Anyway, verse 10 directly referenced Jerusalem so we know that is what Isaiah is talking about. And, verse 10 says that they “tore down houses to strengthen the wall” around Jerusalem. They also “built a reservoir between the two walls” according to verse 11a. These both refer to preparations that were made to harden Jerusalem against attack.

Because they were confident in the preparations they had made against being attacked, the people of Jerusalem were having a party. Verse 13 says, “But see, there is joy and revelry, slaughtering of cattle and killing of sheep, eating of meat and drinking of wine! ‘Let us eat and drink,’ you say, ‘for tomorrow we die!’” Instead of repenting (“to weep and to wail,” v. 12) of their sin, they were taking joy and confidence in the human preparations they had made to withstand attacks from the Babylonians.

God’s message to them in verse 11 could be paraphrased as, “Yes, you made some smart moves to prepare for attack,” but, according to verse 11, “you did not look to the One who made it, or have regard for the One who planned it long ago.” God’s people saw preparing for the attack as a tactical problem that could be solved with smart decisions instead of a spiritual problem that would only be solved with repentance and the grace of God.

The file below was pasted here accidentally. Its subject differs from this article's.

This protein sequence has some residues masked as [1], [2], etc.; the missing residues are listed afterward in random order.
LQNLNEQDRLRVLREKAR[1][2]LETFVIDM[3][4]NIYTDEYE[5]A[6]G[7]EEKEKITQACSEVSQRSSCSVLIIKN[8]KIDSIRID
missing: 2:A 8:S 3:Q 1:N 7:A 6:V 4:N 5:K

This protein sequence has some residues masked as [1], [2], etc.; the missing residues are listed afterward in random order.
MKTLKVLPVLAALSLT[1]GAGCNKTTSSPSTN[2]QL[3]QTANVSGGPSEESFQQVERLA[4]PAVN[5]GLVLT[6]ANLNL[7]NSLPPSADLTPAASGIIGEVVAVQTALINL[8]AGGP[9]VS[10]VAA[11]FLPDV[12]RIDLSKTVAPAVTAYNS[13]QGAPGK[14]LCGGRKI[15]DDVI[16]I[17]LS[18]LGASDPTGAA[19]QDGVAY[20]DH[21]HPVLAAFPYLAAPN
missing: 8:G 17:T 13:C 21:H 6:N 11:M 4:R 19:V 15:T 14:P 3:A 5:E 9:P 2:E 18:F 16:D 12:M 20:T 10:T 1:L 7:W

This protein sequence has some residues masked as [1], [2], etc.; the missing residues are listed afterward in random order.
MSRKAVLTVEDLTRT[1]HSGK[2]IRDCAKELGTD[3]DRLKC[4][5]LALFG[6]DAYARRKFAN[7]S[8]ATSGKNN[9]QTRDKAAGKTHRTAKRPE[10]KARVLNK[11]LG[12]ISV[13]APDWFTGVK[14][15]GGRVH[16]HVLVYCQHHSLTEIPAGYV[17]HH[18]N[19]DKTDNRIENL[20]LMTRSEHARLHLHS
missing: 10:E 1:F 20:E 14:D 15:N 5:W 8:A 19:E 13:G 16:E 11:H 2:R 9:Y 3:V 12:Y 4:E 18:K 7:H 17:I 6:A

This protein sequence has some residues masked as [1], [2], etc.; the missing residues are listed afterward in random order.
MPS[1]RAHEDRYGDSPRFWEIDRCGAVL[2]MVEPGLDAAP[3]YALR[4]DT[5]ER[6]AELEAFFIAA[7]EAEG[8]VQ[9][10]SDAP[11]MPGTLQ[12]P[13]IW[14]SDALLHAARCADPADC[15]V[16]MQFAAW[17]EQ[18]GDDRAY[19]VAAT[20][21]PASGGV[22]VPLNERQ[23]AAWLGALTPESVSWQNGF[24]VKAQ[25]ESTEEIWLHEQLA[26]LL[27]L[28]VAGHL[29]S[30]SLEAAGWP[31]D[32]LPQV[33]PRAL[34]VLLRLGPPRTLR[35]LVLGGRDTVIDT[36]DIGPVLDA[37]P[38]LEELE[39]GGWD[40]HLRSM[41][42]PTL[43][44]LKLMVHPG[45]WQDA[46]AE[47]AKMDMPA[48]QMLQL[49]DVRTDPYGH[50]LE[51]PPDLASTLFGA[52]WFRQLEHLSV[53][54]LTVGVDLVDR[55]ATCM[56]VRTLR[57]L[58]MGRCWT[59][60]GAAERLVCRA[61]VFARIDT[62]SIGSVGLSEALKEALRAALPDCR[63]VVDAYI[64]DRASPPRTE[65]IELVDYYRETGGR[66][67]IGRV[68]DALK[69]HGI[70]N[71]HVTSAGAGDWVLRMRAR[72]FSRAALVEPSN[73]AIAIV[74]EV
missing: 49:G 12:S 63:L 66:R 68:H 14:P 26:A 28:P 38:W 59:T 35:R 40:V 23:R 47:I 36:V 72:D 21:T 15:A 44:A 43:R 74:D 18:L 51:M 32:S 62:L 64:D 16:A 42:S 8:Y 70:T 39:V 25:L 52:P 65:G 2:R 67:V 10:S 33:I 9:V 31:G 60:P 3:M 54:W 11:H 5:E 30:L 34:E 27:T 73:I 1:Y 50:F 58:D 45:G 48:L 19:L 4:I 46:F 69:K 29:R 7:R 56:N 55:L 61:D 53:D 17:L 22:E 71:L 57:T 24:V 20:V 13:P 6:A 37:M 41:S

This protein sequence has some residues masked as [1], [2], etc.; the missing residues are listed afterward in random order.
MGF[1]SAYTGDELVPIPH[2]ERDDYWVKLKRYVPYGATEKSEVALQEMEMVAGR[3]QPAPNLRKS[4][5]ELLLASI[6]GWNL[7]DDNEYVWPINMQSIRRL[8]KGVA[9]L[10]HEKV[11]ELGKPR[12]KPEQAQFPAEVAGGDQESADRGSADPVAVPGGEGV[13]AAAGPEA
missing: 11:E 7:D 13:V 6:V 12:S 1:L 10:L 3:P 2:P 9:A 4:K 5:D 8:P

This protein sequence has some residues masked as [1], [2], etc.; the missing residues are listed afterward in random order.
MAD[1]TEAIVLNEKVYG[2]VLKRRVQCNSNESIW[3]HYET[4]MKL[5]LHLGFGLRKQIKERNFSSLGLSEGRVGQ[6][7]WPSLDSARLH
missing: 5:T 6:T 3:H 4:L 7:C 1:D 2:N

We don’t face this kind of military attack as a judgment for our sins because we are not Israel. However, we do tend to look for human solutions rather than to God when we are faced with moral and spiritual problems. This text calls us, then, to look at the problems in our lives and then turn to God for help and favor in withstanding and overcoming those problems.

What problems are you facing in your life? Are you taking them to the Lord, asking for his help or are you looking for a better human solution? God brings problems to us that tear us down so that we will learn to put our faith solely in him.

Numbers 10, Song of Songs 8, Psalm 119:97-120

Read Numbers 10, Song of Songs 8, Psalm 119:97-120.

This devotional is about Psalm 119:118, 120: “You reject all who stray from your decrees, for their delusions come to nothing…. My flesh trembles in fear of you; I stand in awe of your laws.”